- C. P. Kim and D. Entekhabi, “Feedbacks in the land-surface and mixed-layer energy budgets,” Boundary Layer Meteorology, vol. 88, no. 1, pp. 1–21, 1998.
- P. Bougeault and P. Lacarrère, “Parameterization of orography-induced turbulence in a mesobeta-scale model,” Monthly Weather Review, vol. 117, no. 8, pp. 1872–1890, 1989.
- W. C. Skamarock, J. B. Klemp, J. Dudhia, D. O. Gill, D. M. Barker, and W. Wang, A description of the advanced research wrf version 2, 2006, Available from Ncar; P.O. BOX 3000; BOULDER, CO,88, 7-25.
- G. A. Grell and D. Dévényi, “A generalized approach to parameterizing convection combining ensemble and data assimilation techniques,” Geophysical Research Letters, vol. 29, no. 14, pp. 38-1–38-4, 2002.
- Y.-L. Lin, R. D. Farley, and H. D. Orville, “Bulk parameterization of the snow field in a cloud model,” Journal of Applied Meteorology and Climatology, vol. 22, no. 6, pp. 1065–1092, 1983.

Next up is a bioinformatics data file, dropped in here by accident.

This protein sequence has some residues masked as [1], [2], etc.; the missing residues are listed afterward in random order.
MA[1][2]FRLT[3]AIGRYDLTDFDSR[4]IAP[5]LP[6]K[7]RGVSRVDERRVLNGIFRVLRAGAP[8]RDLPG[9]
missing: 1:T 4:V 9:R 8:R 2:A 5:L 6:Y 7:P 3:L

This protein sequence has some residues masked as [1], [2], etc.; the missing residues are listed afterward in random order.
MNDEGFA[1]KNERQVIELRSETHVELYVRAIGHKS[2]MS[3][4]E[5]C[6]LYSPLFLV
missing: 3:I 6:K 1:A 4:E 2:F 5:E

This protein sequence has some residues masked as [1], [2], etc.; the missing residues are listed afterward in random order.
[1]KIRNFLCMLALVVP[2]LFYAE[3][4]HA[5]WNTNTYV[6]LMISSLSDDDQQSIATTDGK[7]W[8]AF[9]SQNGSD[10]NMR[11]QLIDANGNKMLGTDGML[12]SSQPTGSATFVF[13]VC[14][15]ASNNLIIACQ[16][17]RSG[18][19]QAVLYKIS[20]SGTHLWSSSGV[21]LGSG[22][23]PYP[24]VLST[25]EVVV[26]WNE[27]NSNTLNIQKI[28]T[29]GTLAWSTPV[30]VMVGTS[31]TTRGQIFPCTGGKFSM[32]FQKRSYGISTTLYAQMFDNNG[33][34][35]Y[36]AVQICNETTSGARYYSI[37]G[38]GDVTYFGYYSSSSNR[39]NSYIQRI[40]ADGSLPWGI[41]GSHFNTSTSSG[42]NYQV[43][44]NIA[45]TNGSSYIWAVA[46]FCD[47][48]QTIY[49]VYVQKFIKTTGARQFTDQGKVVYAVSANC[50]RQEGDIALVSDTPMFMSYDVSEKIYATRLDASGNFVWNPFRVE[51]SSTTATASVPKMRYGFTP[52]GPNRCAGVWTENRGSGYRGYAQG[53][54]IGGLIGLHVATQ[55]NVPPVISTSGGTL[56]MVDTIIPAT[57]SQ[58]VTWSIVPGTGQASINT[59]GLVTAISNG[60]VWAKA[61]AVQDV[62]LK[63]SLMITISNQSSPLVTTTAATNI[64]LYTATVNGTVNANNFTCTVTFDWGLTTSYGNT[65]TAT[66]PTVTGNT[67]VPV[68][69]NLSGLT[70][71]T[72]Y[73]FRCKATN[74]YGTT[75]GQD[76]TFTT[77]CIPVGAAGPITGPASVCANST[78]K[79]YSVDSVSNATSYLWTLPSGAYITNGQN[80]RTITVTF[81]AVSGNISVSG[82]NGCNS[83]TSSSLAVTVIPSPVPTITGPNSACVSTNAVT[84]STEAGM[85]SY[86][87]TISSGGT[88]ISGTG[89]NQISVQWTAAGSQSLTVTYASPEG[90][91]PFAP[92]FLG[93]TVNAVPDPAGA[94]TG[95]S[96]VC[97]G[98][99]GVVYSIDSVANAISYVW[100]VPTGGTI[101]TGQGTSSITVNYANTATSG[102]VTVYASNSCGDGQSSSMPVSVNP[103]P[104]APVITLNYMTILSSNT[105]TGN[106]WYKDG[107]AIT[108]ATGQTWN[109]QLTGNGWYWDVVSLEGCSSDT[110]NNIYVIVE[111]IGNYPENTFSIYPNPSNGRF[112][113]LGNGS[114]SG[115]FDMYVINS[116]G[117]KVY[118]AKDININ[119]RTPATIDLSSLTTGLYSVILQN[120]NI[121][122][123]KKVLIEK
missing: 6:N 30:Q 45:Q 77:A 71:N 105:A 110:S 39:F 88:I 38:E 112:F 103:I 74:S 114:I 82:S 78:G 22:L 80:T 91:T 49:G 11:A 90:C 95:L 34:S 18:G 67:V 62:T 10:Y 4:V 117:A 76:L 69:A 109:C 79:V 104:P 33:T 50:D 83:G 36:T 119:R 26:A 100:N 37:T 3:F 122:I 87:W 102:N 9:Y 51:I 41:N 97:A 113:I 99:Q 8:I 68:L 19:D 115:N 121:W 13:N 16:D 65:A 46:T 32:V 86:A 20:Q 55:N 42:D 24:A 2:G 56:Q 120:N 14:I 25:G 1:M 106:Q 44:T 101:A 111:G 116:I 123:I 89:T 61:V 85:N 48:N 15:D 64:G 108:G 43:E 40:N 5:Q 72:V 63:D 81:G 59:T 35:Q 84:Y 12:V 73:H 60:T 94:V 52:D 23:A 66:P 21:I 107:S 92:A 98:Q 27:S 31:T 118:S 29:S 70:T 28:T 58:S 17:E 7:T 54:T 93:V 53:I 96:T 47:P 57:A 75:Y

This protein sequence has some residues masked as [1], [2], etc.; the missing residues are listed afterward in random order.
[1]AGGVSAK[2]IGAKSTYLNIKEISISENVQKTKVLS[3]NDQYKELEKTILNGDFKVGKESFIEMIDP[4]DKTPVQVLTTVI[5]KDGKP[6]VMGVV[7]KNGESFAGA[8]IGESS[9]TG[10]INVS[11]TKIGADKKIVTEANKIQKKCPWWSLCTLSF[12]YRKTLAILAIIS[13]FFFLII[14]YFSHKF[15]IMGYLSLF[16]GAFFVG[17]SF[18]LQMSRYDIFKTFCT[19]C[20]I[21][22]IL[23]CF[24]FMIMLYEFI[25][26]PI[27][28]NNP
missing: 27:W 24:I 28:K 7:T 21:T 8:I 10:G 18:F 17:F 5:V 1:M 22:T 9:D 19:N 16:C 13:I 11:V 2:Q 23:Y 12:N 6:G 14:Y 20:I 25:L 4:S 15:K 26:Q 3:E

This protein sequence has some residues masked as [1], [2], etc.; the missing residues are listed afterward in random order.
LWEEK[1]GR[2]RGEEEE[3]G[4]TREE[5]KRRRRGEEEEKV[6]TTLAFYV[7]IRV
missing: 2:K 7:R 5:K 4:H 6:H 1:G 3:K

- F. Chen and J. Dudhia, “Coupling and advanced land surface-hydrology model with the Penn State-NCAR MM5 modeling system. Part I: model implementation and sensitivity,” Monthly Weather Review, vol. 129, no. 4, pp. 569–585, 2001.
- E. J. Mlawer, S. J. Taubman, P. D. Brown, M. J. Iacono, and S. A. Clough, “Radiative transfer for inhomogeneous atmospheres: RRTM, a validated correlated-k model for the longwave,” Journal of Geophysical Research: Atmospheres, vol. 102, no. 14, pp. 16663–16682, 1997.
- M. D. Chou and M. J. Suarez, “An efficient thermal infrared radiation parameterization for use in general circulation models,” Technical Report Series on Global Modeling and Data Assimilation, Tech. Memo, Goddard Space Flight Center, Greenbelt, 1994.
Copyright © 2017 Naixing Luo et al. This is an open access article distributed under the Creative Commons Attribution License, which permits unrestricted use, distribution, and reproduction in any medium, provided the original work is properly cited.